Of course the bird, in order to save his race from extermination, must employ all his cunning and ingenuity to avoid his enemies; hence his extreme shyness, and certain flight at the sight of any one armed with a gun, the destructive properties of which he seems well acquainted with; perched on a high tree, he sounds the alarm at the approach of danger, and all the crows within half a mile fly off at the well known cry of the watchman. Thousands of crows are destroyed every year by guns, traps, and poisoned grain; and the young birds are killed in their nests by every urchin who can climb a tree. Though the crow pulls up a few seeds of the germinating corn, his services to the agriculturist far outweigh his depredations; he daily devours insects, grubs, and worms, which but for him would devastate whole fields of the young corn; he destroys innumerable mice, moles, and other small quadrupeds, every one of which commits ten times the mischief he does; he will eat snakes, frogs, lizards, and other small reptiles, and also fruits, seeds, and vegetables, and, if hard pressed for food, will even descend to carrion.

He will steal and devour the eggs of other birds, and will occasionally prey upon a weak or wounded bird; he delights to worry the owl, the opossum, and the raccoon, and will pursue the thievish hawk, and even the eagle, with all the forces that he can raise in the neighborhood; he is said to follow the larger carnivora, probably to partake of the bits which they may leave. On the whole, the crow is a persecuted, comparatively harmless, and indeed most serviceable bird. Audubon says to the farmers: "I would tell them that if they persist in killing crows, the best season for doing so is when their corn begins to ripen." Wherever the crow is abundant the raven is scarce, and vice versa. The crow is common to all parts of the United States, assembling after the breeding season in large flocks, many of which remove to the southern states in winter. It builds its nests in thick swamps, or on the sides of steep rocks, as much concealed as possible; the period of breeding varies from February to June, according to latitude.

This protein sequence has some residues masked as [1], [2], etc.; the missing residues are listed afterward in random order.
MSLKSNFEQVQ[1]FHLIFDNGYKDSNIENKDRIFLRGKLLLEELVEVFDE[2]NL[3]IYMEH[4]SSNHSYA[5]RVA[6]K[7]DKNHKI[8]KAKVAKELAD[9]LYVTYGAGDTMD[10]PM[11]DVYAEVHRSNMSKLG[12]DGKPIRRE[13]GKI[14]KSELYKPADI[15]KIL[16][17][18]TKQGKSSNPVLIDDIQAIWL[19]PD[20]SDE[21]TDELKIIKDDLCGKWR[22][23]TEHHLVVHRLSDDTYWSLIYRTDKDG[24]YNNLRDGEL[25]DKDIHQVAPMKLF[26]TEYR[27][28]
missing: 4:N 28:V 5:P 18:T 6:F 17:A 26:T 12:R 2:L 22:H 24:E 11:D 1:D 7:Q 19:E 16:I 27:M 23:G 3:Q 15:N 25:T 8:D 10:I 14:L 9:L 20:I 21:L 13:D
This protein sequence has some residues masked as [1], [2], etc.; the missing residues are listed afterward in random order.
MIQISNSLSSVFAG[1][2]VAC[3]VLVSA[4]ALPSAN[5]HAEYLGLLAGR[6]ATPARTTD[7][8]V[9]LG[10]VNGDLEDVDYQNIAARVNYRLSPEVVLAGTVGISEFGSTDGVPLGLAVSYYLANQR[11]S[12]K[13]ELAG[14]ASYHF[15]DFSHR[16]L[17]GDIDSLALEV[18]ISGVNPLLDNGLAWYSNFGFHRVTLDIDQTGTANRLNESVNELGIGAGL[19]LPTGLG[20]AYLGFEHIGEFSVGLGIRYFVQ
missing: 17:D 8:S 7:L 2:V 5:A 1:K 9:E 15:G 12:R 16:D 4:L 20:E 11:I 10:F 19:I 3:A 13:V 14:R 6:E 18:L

The nest is made of sticks interwoven with grasses, plastered within with mud, and lined with soft roots, feathers, or wool; the eggs are four to six, of a pale greenish color, spotted and clouded with brownish green and purplish gray; both sexes sit upon the eggs, and watch over their young with the tenderest care; in the southern states they raise two broods in a season. Several nests are often found near each other, and when any stranger approaches the community, the noise of the assembled multitude is almost deafening until the intruder retires. The young, when about to leave the nest, are considered in some localities tolerable food. The flight of the crow is swift, capable of being sustained a long time, and sometimes at a great height; on the ground its gait is graceful and slow; it often alights on the back of cattle, to pick out the worms from the skin. Their well known notes, "caw, caw, caw," are very discordant, especially in early morning when they scatter into small flocks in search of food, and toward evening when the returning parties are selecting their roosting places for the night. The crow is very courageous against its bird enemies, and will not hesitate to attack any marauding hawk.